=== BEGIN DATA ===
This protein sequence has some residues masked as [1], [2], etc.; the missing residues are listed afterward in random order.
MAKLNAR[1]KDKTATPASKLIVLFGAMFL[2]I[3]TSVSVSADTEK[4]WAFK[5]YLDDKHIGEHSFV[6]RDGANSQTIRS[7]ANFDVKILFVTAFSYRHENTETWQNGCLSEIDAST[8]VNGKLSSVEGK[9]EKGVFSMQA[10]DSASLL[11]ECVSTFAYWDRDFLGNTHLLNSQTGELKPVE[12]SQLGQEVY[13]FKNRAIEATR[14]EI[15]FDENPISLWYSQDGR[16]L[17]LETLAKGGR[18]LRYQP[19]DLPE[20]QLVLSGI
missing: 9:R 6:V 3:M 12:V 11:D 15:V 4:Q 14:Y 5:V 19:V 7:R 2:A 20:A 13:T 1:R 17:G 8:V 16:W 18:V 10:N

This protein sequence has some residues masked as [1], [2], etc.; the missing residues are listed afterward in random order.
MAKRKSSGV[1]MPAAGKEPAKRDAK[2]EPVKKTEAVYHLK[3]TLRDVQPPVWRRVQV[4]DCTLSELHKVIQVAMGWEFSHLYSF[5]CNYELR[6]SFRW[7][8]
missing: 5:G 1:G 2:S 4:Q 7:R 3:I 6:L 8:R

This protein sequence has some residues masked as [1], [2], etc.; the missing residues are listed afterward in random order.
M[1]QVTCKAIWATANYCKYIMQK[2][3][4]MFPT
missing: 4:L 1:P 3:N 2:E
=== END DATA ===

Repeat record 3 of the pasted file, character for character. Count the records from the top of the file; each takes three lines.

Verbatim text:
This protein sequence has some residues masked as [1], [2], etc.; the missing residues are listed afterward in random order.
M[1]QVTCKAIWATANYCKYIMQK[2][3][4]MFPT
missing: 4:L 1:P 3:N 2:E